Why don’t (or can’t) we communicate?

Why don’t (or can’t) we communicate?

September 17th, 2009

by Meg Gammage-Tucker

I recently read a entertaining—and timely—blog called the “The Silo Mentality—Coping to Collaborating,” by a great colleague, fundraiser, and educator, Lilya Wagner. It started my mental juices flowing about how many of my clients and colleagues over the past two and a half decades have had serious problems communicating and how many—either formally or informally—preferred putting up walls and preventing communication.

Some reasons that individuals and departments do not effectively communicate include, but are certainly not limited to:

  • The silo systems that organizations have developed over time—it simply goes against the cultural grain to help another department out.
  • The insecurity of leadership—these individuals control the flow of information and access to resources as a formal strategy for to assure their own program or personal success.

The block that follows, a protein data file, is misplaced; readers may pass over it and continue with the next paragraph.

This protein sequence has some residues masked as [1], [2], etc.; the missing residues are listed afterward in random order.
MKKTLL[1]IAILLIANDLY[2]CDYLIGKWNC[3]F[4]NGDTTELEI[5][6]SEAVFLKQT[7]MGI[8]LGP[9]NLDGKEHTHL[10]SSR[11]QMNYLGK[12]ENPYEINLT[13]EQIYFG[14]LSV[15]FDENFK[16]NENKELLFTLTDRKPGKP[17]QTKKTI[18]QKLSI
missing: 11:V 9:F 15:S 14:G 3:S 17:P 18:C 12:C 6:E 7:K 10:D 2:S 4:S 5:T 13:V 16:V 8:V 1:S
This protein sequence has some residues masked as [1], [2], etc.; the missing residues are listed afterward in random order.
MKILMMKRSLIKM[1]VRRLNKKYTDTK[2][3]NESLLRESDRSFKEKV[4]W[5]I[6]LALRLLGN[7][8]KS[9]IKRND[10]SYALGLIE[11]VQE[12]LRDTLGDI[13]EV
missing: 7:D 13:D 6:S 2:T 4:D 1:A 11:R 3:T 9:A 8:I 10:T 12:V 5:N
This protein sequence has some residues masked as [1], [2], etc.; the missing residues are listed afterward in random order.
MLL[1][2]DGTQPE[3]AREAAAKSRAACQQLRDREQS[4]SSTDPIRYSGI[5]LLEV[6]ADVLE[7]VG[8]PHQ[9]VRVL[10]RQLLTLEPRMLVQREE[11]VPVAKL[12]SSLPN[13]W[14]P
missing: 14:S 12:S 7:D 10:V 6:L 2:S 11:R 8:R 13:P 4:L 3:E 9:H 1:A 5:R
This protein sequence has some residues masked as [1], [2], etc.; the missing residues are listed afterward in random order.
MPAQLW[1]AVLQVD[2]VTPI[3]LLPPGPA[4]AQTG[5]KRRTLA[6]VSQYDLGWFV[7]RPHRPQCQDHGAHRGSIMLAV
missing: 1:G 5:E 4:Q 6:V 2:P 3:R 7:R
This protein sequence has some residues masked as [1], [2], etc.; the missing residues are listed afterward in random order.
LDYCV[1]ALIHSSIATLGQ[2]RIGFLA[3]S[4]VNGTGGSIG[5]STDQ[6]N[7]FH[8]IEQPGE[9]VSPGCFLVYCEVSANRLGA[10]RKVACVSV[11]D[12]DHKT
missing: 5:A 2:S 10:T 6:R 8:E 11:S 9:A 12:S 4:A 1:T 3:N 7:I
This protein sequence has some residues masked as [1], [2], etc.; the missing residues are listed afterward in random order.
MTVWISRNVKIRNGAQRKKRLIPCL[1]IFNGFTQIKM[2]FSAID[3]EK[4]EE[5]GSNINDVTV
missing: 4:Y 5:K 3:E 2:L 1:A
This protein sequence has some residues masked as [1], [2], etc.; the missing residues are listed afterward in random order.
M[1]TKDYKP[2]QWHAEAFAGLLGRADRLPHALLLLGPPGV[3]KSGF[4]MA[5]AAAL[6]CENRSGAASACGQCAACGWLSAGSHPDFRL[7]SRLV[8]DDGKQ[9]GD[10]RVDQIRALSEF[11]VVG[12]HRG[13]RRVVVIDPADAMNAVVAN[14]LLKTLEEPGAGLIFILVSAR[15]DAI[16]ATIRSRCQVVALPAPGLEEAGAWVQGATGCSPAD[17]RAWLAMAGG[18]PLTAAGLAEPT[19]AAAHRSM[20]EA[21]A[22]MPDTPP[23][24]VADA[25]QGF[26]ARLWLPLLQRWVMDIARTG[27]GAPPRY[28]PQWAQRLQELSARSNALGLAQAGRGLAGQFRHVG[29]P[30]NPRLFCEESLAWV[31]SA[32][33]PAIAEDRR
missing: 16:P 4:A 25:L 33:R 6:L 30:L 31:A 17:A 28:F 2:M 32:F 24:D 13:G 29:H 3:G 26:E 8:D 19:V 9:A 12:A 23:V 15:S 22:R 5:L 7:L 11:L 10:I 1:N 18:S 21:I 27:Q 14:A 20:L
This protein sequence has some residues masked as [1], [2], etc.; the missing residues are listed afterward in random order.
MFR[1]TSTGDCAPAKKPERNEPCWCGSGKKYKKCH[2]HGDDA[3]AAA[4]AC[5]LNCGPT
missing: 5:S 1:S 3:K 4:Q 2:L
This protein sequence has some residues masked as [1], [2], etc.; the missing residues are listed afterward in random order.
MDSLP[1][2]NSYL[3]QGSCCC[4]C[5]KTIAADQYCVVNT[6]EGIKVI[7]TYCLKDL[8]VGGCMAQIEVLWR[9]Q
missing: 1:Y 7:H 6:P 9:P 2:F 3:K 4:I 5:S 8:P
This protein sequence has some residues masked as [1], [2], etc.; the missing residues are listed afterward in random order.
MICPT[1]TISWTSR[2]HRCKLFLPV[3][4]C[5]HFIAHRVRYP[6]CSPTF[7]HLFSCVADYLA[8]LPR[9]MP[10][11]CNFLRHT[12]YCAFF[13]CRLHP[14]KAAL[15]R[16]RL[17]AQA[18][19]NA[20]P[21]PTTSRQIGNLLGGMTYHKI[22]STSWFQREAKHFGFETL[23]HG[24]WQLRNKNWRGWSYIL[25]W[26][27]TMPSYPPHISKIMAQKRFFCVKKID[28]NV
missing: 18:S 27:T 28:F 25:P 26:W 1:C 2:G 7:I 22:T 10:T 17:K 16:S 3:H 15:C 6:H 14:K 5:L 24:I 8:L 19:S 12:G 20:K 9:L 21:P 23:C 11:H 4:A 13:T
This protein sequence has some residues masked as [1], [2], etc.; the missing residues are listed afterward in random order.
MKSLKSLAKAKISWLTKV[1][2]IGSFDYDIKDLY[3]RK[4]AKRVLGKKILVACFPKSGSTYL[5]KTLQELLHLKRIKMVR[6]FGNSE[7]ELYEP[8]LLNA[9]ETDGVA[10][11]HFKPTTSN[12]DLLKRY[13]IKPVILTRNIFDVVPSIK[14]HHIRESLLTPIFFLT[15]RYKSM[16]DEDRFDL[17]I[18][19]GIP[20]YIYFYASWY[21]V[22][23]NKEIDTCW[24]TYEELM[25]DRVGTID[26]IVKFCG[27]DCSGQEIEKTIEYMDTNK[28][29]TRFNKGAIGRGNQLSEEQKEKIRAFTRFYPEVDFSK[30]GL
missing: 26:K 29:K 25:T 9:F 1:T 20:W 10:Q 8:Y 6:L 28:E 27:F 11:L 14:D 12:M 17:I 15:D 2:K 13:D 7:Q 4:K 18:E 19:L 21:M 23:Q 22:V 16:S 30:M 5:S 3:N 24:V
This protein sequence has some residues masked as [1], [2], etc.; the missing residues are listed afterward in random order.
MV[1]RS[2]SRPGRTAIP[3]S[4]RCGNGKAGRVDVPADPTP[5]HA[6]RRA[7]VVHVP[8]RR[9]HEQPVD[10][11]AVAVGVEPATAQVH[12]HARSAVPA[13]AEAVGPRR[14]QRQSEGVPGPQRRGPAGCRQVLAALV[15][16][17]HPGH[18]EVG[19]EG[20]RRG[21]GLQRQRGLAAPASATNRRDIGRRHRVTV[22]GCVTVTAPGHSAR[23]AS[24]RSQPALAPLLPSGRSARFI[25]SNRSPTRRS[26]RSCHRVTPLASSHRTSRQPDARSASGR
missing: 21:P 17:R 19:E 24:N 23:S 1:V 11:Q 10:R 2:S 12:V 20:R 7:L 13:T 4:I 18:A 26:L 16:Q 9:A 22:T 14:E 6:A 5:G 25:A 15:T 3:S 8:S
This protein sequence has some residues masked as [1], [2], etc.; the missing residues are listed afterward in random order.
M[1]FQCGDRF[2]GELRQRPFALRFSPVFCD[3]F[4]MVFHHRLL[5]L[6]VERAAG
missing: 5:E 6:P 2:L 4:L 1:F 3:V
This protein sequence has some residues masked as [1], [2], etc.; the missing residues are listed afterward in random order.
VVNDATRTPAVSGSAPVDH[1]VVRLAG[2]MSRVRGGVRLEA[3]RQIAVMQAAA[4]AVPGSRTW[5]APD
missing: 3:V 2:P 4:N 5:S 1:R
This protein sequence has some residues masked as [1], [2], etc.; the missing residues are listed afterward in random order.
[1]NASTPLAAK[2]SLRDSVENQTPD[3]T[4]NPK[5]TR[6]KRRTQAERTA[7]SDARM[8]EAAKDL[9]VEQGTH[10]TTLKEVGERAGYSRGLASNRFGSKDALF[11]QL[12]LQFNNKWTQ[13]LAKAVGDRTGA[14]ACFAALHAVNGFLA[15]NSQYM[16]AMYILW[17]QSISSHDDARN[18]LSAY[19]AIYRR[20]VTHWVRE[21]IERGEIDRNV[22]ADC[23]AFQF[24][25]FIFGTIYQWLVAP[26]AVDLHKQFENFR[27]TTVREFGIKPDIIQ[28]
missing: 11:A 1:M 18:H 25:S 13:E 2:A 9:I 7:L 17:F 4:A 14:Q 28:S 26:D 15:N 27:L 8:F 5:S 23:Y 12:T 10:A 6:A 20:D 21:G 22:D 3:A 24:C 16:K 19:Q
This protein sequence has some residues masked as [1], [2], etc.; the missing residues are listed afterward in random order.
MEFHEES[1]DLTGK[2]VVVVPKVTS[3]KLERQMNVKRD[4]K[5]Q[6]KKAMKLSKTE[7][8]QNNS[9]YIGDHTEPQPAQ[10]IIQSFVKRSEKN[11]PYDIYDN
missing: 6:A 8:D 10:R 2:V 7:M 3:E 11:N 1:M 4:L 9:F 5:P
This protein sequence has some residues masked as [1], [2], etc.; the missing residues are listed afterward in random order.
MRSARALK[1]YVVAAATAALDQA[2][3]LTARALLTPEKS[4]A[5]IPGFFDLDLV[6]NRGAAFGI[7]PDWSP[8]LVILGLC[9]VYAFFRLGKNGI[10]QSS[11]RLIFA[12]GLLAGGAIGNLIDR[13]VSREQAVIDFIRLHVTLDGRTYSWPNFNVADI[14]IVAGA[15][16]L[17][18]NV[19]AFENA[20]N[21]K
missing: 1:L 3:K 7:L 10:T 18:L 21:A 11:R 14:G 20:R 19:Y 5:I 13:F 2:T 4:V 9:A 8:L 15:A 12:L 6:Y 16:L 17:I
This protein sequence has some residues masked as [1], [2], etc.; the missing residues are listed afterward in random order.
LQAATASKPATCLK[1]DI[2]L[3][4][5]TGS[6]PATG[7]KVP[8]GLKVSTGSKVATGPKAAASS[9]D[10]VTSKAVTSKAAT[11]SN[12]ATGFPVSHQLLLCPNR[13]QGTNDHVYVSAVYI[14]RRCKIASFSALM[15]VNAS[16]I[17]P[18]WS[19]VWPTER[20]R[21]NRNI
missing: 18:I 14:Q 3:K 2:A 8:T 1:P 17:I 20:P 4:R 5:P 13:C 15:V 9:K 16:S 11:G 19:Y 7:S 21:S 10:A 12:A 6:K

• A true inability to communicate (or play well) with others.
  • Lack of direction, guidance, and/or understanding that sometimes one plus one can make three.Or,
  • A truly unfortunate one, the human ego—the more I know and others don’t, the more important I am.

The message that I have historically shared with colleagues— and continue to emphasize with our clients— is that effective communication is vital to the success of their organizations and the relationships upon which they are built. Nonprofits are about engaging individuals in the fulfillment of missions. It is as basic as that. If you can’t effectively communicate, you cannot engage your colleagues, your clients, or your supporters—either donor or volunteer—in your activities and you are literally undermining the ability of your organization to fulfill its mission.

It may be difficult to change the culture of your organization or get past the negative influence of a fellow staff member whose ego or behavior encumbers the communication process. But if you truly want your organization to succeed, you must take steps—no matter how small they may be—to open the channels of communication. Your organization and the relationships that are necessary for its success will all be the better for it.

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